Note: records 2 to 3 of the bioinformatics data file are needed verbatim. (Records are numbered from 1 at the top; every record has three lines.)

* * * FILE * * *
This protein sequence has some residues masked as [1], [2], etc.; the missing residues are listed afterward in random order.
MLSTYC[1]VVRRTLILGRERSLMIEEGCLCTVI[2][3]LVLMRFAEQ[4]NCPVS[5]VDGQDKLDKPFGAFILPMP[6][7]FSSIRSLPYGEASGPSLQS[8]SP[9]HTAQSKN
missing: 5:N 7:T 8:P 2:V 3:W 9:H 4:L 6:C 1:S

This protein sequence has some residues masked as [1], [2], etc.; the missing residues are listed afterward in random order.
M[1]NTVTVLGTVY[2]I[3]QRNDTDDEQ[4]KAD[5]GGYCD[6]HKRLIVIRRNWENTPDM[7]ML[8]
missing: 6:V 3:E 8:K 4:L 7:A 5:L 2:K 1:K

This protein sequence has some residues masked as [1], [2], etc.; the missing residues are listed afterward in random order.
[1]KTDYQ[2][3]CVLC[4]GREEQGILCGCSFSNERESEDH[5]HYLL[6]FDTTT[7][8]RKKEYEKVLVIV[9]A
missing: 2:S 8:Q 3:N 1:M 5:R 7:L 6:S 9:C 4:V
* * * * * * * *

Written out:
This protein sequence has some residues masked as [1], [2], etc.; the missing residues are listed afterward in random order.
M[1]NTVTVLGTVY[2]I[3]QRNDTDDEQ[4]KAD[5]GGYCD[6]HKRLIVIRRNWENTPDM[7]ML[8]
missing: 6:V 3:E 8:K 4:L 7:A 5:L 2:K 1:K

This protein sequence has some residues masked as [1], [2], etc.; the missing residues are listed afterward in random order.
[1]KTDYQ[2][3]CVLC[4]GREEQGILCGCSFSNERESEDH[5]HYLL[6]FDTTT[7][8]RKKEYEKVLVIV[9]A
missing: 2:S 8:Q 3:N 1:M 5:R 7:L 6:S 9:C 4:V